By Jordan Green
MIAMI COUNTY — A memorial service for Miami County law enforcement officers (LEO) who lost their lives in the line of duty was held on the Troy Courthouse Plaza on Wednesday, May 4.
The service was held at the Miami County Law Enforcement Memorial, which resides in the northeast corner of the Miami County Courthouse in Troy and was first dedicated in June 1999.
Put on by the Miami County Fraternal Order of Police Lodge No. 58, this year’s service was dedicated to Marshal Harvey Hake, Covington Police Department (PD); Ptlm. George Eichmeyer, Tipp City PD; Lt. Noah Studebaker, Piqua PD; Ptlm. Jan Mulder, Piqua PD; Sgt. William Morris, Miami County Sheriff’s Office; Det. Robert Taylor, Piqua PD; and Sgt. Robert Elliott, MCSO; and Insp. Kimra Skelton, OSHP, whose name was added in 2021.
All these officers made the ultimate sacrifice in service to their community.
A crowd of attendees made up of friends and families of the departed, law enforcement officers from around the county, and citizens wishing to pay respects fell to silence as the traditional bagpipe performance began.
President of the Board of County Commissioners Ted Mercer later came on as the featured speaker for the memorial.
“There are more than 800,000 sworn law enforcement officers now serving in the United States… crime fighting has taken its toll. Since the first recorded death in 1786 there have been more than 22,000 law enforcement officers killed in the line of duty,” began Mercer.
Mercer spoke on the difficulties LEOs face in their day-to-day job.
“Police officers see death often… officers then have to clear their mind and try not to take it home with them,” said Mercer as he encouraged them to use their support systems if needed.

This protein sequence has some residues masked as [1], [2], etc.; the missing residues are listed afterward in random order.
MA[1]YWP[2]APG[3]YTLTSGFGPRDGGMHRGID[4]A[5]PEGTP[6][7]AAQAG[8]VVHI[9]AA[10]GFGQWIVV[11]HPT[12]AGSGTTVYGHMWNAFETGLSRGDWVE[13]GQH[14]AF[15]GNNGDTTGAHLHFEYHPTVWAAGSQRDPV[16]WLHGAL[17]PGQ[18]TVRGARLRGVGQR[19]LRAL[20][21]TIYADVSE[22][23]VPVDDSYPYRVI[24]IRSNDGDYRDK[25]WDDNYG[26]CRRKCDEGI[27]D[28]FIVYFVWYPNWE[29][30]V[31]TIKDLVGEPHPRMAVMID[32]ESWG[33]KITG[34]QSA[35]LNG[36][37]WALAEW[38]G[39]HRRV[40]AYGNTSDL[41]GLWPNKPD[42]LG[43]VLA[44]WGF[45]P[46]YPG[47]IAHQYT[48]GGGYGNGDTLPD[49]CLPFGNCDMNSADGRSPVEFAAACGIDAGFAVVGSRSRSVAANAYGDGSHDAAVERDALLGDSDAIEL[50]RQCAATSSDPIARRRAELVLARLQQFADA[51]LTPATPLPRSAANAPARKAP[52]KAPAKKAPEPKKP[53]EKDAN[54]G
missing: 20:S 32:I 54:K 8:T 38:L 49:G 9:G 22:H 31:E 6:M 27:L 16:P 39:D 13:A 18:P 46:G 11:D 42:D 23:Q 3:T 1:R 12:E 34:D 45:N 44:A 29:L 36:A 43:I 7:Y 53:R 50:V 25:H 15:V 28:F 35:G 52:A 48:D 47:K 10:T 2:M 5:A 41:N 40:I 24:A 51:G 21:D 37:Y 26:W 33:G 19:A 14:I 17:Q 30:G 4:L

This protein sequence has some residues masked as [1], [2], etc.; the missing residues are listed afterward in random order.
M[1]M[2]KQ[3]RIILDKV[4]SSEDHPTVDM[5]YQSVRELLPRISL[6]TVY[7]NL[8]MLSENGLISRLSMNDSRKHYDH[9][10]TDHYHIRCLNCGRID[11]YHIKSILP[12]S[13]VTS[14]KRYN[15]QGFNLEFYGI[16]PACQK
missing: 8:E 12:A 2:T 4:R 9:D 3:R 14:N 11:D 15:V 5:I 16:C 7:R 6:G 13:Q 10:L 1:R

“Cops are not perfect. In fact, that don’t have to be perfect. They have to be excellent every single day. In circumstances you can’t imagine and wouldn’t want to do if you could,” said Mercer.
He went on to talk about the current conditions of society and culture that law enforcement officers are operating in, noting that a higher level of scrutiny is placed on LEOs and referring to the “defund the police” movement to contrast with his own level of support for law enforcement agencies in the Miami County.
In a similar vein, Mercer talked about the need for new jail facilities and the plan the Miami County Commissioners are creating in cooperation with the Sheriff’s Department before shifting to his personal relationship with law enforcement.
Highlighting his grandfather’s work as a State Highway patrolman, he went on to talk about the role of law enforcement officers.
“I believe the most important opportunity the law enforcement has is to interact with the public in a non-law enforcement context,” said Mercer as he highlighted the ways LEOs in Miami County engage with the community before thanking them for their services.
After a poem was played, Commissioner Wade Westfall issued a proclamation:
“Whereas Miami County, Ohio recognizes and honors the service and sacrifice of those law enforcement officers killed in the line of duty while protecting our communities and safeguarding our democracies… therefore be it resolved that the Board of Miami County Commissioners do hereby recognize May 11- May 17, 2022, as National Police Week in Miami County and publicly salutes the service of law enforcement officers in our community.”
The ceremony closed with a gun salute, prayers lead by Lodge No. 58 Chaplain Greg Simmons, a performance of Taps, and a bagpipe rendition of Amazing Grace, before the removal of colors.